“Without phosphorus, it’s not going to do anything,” Chalmers said. “Any applied phosphorus was great not only for plant growth and grain yield but for nodulation as well, which was interesting… and any nitrogen we applied to the system really was not advantageous to grain yield.”
Jumping from no nitrogen to 45 pounds per acre did give several hundred kilograms more yield per hectare, mostly due to canola yield, although jumping again to 90 pounds per acre did not significantly increase production. Phosphorus had a constant upwards trend. The first 30 pounds of phosphorus per acre saw a similar yield jump as 45 pounds per acre of nitrogen, while 60 pounds per acre of phosphorus led to the highest yield jump of any single-nutrient plot. Plots with no phosphorus and 90 pounds per acre of nitrogen returned the lowest yields of any plot other than the unfertilized check.
“Any time we didn’t have phosphorus, it was detrimental to the system and it didn’t matter what rate of fertilizer for nitrogen that you put on,” Chalmers said.
The trial tagged 35 pounds per acre as an ideal phosphorus rate. Chalmers said land equivalence ratio, which compares crop yield if grown together with yields if you grew crops separately under the same management, plateaued at that point.
Entz was not surprised at those findings.
While he has not examined nitrogen in pea-canola himself, “what Scott has found seems logical,” he said. “The nitrogen fertilizer regime in legume/non-legume intercrops is an important question.”
Adding canola significantly dropped aphids in peas, WADO reported. Peas alone had almost 17 aphids per plant, compared to mixed plots which all saw less than four.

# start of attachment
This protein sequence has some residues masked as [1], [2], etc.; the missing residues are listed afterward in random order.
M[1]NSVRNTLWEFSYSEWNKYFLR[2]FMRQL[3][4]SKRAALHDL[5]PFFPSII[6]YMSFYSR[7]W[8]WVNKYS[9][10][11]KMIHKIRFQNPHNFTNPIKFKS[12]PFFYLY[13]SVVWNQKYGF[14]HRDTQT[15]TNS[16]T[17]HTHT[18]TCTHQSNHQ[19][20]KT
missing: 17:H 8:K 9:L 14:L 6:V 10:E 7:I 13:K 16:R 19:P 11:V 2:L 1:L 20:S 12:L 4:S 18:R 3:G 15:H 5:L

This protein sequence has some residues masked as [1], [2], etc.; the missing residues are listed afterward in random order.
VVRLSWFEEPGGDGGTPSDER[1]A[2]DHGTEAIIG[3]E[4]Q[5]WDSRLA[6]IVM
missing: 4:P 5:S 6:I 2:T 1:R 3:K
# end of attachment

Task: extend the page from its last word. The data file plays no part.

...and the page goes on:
Soybean and flax
Soybean-flax yields will stay anecdotal, Chalmers said. WADO pulled back the trial after deer grazed plots enough that any samples would be invalid.
Flax visually overwhelmed the soybeans, however, Chalmers added. Flax thrived better in the dry conditions, particularly when planted in the same row as the pulse.
The early end also means that WADO couldn’t test soybean shelling during harvest. Chalmers previously expressed concerns that harvest speed for flax would damage soybeans.
WADO initially hoped that a flax-soybean mix would give similar disease advantages as flax and chickpea have demonstrated in Saskatchewan. The combination dropped chickpea aschocyta instance from 51 to 17 per cent during a 2014 South East Research Farm study.
Hemp and legumes
Hairy vetch showed the most promise, and the most risk, of the legumes mixed with hemp.
The trial also tested red clover, sweet clover, alfalfa. Two annual crops, fall rye and peas, were also planted.
“The hemp was the No. 1 crop,” Chalmers said. “The legumes did take, but once the hemp had bolted and had gone into flower, the legumes kind of took a second seat.”
Hairy vetch outstripped other legumes after hemp was taken off. Biomass topped 2,000 kg/ha of dry matter, while no other relay crop returned more than 500 kg/ha.
That same growth rate threatened harvest. Vetch grew high enough to tangle with seed heads and potentially plug combines.
“If you pick a tall variety, you’re probably not going to see much legume or vetch get up top, but if you’re picking a shorter variety, for example, Finola, I think the legume would have the upper hand and probably take over the crop.”
The effect may be even more dramatic on soil organic matter, according to Entz.
“Keep in mind that hairy vetch usually has three times more below growth than above-ground growth for the first six weeks of its life, so even an unimpressive amount of biomass of hairy vetch can make a big contribution,” he said.
Legumes and fall rye dragged yields slightly, with the exception of the poorly established red clover.
Field peas showed more promise for yield. The mix returned 909 kg/ha of hemp and 347 kg/ha of peas for the largest total grain yield.
“Certainly, there would be some issues with separating that crop because hemp is harvested so green,” Chalmers said.
The slight overyield might not be worth the inconvenience, he added, although a wetter year might see more pea yield.